I'm a big fan of the "what would YOU do?" thriller; the kind that asks how you'd react to A) being left in the ocean with hungry sharks, B) being trapped in a phone booth by a mad sniper, or C) being accidentally abandoned while riding a ski-lift high above a frigid mountain. Oh, you haven't heard that last one yet? Yep, that's the premise of the nifty new thriller Frozen from writer/director Adam Green (Hatchet).
In Frozen, three unfortunate young people are left dangling above a freezing mountain. For multiple days. Alone. You need only hear the premise and your mental wheels start spinning: "Hell, I'd jump down! No, I'd climb the big wire! Actually, I'd probably scream and whine and wait for help. Oh hell, I have no idea what I'd do. What happens in the movie?!?!?"
Obviously I'm not going to tell you what happens in the movie, but I can say that our good pal Adam Green has found a convincingly chilly way to prove that he's not just a slasher machine. After a quick and amusing set-up in which we're introduced to Joe (Shawn Ashmore), Parker (Emma Bell), and Dan (Kevin Zegers) as they scam their way into a free ski-lift pass, Act II delivers the ice-cold concept from a variety of unexpected angles: The resort is deserted, night is coming, and let's just say things get a lot worse than just plain old chilly. Our poor heroes must contend with not only temperature, but hunger and thirst, anger and desperation, and a variety of threats both internal and external.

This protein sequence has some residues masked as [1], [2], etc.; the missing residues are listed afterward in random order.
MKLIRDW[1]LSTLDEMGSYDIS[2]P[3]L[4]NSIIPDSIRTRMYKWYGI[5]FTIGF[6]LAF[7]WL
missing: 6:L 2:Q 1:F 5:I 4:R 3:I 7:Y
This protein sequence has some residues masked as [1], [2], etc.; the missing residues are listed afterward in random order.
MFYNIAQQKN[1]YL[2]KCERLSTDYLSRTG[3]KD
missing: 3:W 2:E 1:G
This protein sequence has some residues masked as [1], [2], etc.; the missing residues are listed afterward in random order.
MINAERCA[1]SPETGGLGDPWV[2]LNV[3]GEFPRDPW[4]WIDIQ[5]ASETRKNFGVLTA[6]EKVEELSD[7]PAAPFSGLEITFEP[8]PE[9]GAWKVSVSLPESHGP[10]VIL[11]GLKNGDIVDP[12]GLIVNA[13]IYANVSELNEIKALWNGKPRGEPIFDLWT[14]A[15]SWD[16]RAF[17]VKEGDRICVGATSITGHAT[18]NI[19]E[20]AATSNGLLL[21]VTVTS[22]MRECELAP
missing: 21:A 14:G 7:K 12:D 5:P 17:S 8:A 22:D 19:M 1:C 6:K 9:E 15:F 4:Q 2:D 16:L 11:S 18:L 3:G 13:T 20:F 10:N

The leads create a trio of characters who are slightly obnoxious at the outset, but become a lot more interesting (and therefore worthy of some sympathy) as their plight goes on. Beyond the fine performances, Frozen earns points by finding new and creepy ways to display the trio's treetop trial. We get angles from below the frigid chair-lift, as well as above, beside, inside, and (when things call for it) pretty up close and disturbingly personal. Shot well, moodily scored, cut tight, and impressively concise overall, Frozen is one of those horror thrillers that might not give you nightmares this evening -- but you'll definitely recall this freezing flick the next time you go skiing. For the next 15 years or so.